How Long Is the Average Car Loan?

by Tim Plaehn
Most car buyers end up with a 60-month or longer car loan.

Over the last dozen or so years, the "standard" car loan has shifted from a 4-year, 48-month loan to a 5-year, 60-month loan. The average loan length for both new and used car loans remains close to the 5-year average. Longer car loans -- up to 72 months -- allow buyers to afford more expensive cars, but if you like to buy cars, consider working towards a short term on your car loans.

Average Loan Lengths

In early 2012, credit reporting company Experian reported that the average length of a new car loan was 64 months and the average loan term on used cars was 59 months. Annual data from the Federal Reserve Board shows similar numbers with the average new car loan term fluctuating between 62 and 63.4 months from 2007 through 2011. The average used car loan length varied from 59.2 months to 64.5 over the same period. In a report published by CNBC in September 2012, data from Experian indicated that 58 percent of new car loans are for 60 months or longer.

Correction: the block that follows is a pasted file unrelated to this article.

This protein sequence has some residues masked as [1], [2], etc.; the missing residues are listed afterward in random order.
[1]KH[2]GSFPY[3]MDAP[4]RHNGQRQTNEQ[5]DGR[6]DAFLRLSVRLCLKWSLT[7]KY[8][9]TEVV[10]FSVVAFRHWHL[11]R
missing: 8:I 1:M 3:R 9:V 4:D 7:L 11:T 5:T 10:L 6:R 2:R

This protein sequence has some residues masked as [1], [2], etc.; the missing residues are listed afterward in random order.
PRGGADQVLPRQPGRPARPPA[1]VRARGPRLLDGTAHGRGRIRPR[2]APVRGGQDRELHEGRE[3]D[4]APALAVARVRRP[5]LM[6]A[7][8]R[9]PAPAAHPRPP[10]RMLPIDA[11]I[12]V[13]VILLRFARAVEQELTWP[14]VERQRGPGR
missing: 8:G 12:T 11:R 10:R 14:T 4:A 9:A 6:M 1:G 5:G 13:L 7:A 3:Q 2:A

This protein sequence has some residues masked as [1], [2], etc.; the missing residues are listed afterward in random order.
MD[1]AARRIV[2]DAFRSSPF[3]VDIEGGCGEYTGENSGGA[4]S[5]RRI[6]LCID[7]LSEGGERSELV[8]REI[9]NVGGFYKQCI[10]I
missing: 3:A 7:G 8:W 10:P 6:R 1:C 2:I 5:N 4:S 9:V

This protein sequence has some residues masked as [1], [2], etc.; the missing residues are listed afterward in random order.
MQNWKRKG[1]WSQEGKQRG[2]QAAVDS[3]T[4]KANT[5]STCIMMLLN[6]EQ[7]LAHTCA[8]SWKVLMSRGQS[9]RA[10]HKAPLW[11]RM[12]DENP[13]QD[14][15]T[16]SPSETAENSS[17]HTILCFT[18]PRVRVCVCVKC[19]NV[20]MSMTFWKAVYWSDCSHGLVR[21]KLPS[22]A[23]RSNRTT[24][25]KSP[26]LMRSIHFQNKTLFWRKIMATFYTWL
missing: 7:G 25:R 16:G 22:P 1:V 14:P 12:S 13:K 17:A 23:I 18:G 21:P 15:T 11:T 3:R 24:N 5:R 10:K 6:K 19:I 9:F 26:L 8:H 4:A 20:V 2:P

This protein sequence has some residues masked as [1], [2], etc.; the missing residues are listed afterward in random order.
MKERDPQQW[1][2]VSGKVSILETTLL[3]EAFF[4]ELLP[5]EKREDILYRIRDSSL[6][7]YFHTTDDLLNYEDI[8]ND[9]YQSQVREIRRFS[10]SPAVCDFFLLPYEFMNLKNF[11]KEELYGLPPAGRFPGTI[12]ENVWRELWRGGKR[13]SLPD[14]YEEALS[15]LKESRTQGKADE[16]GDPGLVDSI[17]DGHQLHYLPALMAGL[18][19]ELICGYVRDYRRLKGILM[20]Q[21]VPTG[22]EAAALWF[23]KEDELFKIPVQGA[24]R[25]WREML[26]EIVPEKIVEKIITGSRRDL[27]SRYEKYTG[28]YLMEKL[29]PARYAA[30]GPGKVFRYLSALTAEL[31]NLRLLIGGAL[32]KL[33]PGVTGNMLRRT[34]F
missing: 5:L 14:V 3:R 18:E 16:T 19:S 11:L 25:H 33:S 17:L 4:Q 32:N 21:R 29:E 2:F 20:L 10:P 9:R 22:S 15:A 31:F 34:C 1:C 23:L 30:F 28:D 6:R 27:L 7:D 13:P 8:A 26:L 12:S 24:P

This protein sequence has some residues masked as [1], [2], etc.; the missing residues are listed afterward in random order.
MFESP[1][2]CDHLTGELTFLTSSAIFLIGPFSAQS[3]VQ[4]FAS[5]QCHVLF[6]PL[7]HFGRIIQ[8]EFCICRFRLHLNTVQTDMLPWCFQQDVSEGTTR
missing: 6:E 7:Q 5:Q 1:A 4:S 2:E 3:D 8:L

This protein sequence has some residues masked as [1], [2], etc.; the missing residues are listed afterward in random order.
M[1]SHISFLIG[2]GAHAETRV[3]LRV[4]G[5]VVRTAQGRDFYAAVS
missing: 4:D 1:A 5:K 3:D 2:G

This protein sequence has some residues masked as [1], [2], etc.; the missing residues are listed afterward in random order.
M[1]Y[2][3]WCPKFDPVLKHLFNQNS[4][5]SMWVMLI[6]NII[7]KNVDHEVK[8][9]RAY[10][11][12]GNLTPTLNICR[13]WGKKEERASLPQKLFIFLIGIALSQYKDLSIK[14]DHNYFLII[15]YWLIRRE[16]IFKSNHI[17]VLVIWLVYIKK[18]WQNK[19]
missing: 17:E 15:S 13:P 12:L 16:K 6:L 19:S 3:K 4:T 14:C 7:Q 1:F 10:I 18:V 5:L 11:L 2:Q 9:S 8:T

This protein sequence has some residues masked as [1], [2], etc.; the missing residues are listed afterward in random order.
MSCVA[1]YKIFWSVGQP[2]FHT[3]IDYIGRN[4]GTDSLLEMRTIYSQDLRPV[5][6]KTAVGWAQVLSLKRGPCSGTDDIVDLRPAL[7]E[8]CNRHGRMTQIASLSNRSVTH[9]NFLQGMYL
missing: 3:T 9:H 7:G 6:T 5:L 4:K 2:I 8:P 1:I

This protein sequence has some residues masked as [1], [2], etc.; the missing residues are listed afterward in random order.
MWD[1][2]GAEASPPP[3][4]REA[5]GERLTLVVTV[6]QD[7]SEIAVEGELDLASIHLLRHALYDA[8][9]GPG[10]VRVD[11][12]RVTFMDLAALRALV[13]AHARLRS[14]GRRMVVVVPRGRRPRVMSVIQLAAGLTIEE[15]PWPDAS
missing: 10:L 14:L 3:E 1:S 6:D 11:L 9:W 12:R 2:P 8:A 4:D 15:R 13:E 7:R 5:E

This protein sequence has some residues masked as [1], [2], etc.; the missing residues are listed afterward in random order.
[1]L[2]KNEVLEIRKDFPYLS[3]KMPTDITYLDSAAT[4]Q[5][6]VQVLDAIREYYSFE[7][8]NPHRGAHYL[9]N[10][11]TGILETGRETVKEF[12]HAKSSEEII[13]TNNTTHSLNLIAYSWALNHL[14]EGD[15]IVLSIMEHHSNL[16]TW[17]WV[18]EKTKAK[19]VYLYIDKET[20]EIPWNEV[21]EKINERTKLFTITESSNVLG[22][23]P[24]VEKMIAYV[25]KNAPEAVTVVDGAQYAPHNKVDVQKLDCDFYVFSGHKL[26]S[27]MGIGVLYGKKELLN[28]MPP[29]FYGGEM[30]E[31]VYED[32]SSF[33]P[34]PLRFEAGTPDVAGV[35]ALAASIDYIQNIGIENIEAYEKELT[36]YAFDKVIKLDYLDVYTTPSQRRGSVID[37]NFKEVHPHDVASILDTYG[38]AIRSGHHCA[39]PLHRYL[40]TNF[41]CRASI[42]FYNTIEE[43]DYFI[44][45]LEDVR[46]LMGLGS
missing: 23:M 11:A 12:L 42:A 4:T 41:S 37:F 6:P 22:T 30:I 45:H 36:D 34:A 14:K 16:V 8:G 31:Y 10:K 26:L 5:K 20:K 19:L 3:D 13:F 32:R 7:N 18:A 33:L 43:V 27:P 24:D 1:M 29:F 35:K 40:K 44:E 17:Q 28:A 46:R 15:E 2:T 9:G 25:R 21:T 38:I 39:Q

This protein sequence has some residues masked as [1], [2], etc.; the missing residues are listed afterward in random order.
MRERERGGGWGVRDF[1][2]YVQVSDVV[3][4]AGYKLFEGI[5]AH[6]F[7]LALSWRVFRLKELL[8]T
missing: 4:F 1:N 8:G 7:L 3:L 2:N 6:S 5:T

Loan Amounts and Payments

For the second quarter of 2012, Experian reported that the average new car loan was for $25,714 and the average new car payment was $452. The average for used car loans was $17,433 and the average used car payment came in at $351. The trends at the time of publication had these amounts increasing by 1 to 2 percent every 3 months.

Effects of Longer Term

The average of 64 months for new car loans show that many buyers are going for a longer 72-month loan to get lower car payments.The longer term loan will result in a lower payment, but you could still have a significantly higher loan balance when you want to trade in your car. Using a 5 percent interest rate, the payments on a 72-month loan will be 9 percent lower than if you took a 60-month loan. After 4 years, the loan balance on the longer term loan will be 66 percent higher than if you had gone with a 5-year car loan.

Go Short - Build Equity

If you like to trade in your car every 3 years or so, going with a shorter term car loan will pay bid dividends in the future. Consider a $25,000 loan at 5 percent with terms of 4, 5 or 6 years. After 3 years, the 6-year loan has a balance of $13,400, the 5-year loan balance will be $10,700 and on the 4-year loan the payoff will be $6.700. Flipping this over, with a 4-year loan, you will have $3,000 or $5,700 more equity in your trade-in after 3 years. With this extra equity, you can again go with the shorter loan term, have lower payments and plan to trade again in another 3 years.

About the Author

Tim Plaehn has been writing financial, investment and trading articles and blogs since 2007. His work has appeared online at Seeking Alpha, Marketwatch.com and various other websites. Plaehn has a bachelor's degree in mathematics from the U.S. Air Force Academy.

Photo Credits

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